Stud welding has many applications in the construction industry. From composite building and thru-decking to insulation fasteners, drawn arc and capacitor discharge (CD) stud welding have critical roles in the construction of residential, commercial, industrial, and municipal projects. Because stud welding is so relied on in the construction industry, most welders are operating on an active job site. For job site welding, technicians need reliable, portable, and high-powered stud welding equipment they can trust on an active work site. If you’re in need of a quality stud welder for construction site welding, Northland Fastening Systems (NFS) can help. We supply a broad range of portable welding models for drawn arc, short cycle, and CD stud welding. Our tools are available for purchase or rent, and we also have a complete selection of welding studs, accessories, more.

Portable Equipment

The most effective features of portable stud welding equipment are weight, mobility, and ease of setup without compromise of quick, powerful welds. Portable welders should have the same capabilities of in-house welders and be able to fasten a stud with a connection point stronger than the stud and surface material together.

Stud Welding Equipment 

While many of our stud welders are suitable to welding in the field, our best job site welders for a variety of welding operations include:

  • HBS IT 2002: The HBS IT 2002 is a drawn arc welding unit capable of fastening studs with diameters up to 1″. It can fasten an average of 7 studs per minute depending on stud diameter, and it welds with a current of 2,000 A at maximum. For a full size unit, it’s on the lighter side with a weight of 210 lbs. This model comes with a temperature-controlled fan and wheels for ease of mobility. It is one of our easiest heavy-duty portable models to operate making even day-of training possible for workers.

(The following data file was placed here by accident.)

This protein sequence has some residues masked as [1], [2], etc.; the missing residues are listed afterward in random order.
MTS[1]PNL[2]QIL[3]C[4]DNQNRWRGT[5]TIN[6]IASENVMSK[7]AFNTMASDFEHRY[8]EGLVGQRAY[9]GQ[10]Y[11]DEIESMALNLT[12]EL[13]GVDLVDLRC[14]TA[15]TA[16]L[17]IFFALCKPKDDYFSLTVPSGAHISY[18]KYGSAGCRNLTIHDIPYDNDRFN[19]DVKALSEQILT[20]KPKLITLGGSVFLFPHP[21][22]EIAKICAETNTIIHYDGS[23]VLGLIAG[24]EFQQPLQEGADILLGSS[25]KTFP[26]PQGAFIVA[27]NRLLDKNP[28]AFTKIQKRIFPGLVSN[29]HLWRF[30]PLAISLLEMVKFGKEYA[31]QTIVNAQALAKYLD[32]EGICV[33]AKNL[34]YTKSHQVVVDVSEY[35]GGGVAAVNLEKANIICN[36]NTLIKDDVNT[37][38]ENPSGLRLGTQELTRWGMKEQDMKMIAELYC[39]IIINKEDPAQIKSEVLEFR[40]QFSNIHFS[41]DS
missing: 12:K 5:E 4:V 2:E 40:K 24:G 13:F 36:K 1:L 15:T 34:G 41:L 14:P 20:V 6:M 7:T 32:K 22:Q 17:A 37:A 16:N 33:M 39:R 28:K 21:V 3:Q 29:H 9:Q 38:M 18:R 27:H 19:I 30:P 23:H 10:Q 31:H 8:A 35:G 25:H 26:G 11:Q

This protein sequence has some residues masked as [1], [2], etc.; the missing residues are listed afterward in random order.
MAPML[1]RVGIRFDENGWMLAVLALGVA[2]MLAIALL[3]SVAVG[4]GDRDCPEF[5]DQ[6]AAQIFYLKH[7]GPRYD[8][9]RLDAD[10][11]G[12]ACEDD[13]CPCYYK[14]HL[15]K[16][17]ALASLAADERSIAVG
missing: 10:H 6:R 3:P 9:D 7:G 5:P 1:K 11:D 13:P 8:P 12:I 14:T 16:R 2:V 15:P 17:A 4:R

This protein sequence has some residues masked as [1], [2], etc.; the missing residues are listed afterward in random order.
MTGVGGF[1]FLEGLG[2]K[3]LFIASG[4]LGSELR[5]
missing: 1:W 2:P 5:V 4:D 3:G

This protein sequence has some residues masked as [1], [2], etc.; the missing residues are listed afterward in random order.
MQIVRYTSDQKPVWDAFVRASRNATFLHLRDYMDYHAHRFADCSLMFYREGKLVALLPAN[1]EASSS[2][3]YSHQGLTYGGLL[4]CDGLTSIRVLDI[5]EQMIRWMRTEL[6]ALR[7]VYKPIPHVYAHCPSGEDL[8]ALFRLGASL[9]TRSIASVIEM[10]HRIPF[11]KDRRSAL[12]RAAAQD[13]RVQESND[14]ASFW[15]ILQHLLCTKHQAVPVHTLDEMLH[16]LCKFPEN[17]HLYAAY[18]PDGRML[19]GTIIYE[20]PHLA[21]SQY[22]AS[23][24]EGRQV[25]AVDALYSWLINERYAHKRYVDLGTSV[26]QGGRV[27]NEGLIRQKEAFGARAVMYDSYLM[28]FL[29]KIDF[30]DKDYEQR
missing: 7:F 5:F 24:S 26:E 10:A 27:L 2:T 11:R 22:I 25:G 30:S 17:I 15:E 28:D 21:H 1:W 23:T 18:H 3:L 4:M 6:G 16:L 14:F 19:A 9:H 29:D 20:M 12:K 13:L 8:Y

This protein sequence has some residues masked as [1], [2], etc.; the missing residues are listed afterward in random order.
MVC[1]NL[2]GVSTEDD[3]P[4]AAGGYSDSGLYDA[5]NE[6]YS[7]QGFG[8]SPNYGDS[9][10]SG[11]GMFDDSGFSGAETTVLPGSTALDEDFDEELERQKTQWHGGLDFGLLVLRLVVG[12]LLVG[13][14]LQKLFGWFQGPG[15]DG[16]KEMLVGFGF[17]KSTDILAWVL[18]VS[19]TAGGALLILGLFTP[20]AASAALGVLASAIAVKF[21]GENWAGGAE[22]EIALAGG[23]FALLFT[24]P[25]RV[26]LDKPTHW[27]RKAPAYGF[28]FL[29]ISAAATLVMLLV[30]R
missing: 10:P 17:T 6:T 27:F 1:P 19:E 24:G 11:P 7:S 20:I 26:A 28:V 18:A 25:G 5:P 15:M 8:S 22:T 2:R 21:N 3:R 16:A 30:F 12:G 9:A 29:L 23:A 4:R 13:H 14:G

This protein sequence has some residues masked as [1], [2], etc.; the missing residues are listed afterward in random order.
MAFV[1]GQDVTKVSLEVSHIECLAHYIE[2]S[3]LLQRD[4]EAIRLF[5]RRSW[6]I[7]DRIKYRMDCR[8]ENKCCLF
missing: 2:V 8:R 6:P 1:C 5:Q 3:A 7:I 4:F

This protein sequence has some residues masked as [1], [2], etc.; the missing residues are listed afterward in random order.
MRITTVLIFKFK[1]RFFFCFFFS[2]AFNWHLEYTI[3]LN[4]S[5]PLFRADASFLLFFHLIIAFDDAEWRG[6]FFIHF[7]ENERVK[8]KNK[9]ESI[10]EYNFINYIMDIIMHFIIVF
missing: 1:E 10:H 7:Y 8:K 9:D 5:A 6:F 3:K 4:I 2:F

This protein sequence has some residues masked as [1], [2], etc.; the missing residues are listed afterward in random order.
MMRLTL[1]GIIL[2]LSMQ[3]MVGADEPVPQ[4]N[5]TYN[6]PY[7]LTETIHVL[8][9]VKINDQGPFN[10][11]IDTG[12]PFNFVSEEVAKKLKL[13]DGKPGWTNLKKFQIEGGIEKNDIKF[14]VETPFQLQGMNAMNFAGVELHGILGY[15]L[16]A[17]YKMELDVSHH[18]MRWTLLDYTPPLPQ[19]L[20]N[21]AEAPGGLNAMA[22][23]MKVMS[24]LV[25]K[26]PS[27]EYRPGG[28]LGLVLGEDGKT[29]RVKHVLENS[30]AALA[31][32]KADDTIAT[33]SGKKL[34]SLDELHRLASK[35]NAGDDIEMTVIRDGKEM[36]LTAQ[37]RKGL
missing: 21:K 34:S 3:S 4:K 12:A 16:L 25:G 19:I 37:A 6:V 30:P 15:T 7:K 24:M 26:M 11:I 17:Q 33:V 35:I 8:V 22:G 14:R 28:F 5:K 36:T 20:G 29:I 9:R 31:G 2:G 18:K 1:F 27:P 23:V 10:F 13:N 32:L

• MFI Sureshot: For portable CD welding operations, the MFI Sureshot is an ideal model. It can install studs and pins up to 14 gauge at a rate of 24 welds per minute. It also has a temperature-controlled fan for cooling and weighs only 18 lbs. The indicator lights, safety shutdowns, and seven-segment digital display make it an easy unit to learn and use.
  • TRUWELD ACE-P100: The ACE-P100 is a super lightweight pin welder for CD studs and pins. It has less than one second of recharge time so rapid welding of insulation fasteners and other pins can be achieved. It can handle welding pins up to 10 gauge in diameter, and it features a user-friendly touch screen with preset values. This welding unit also only weighs 10 lbs, so it can easily be moved between areas on a jobsite.

For job site drawn arc, short cycle, and capacitor discharge welding, these three models are excellent choices that will perform as reliable workhorses for any project. To learn more about our supply of portable models and other stud welding equipment, contact NFS at (651) 730-7770 or request a quote online.

Selecting Ferrules to Pair with Your Stud Welding Products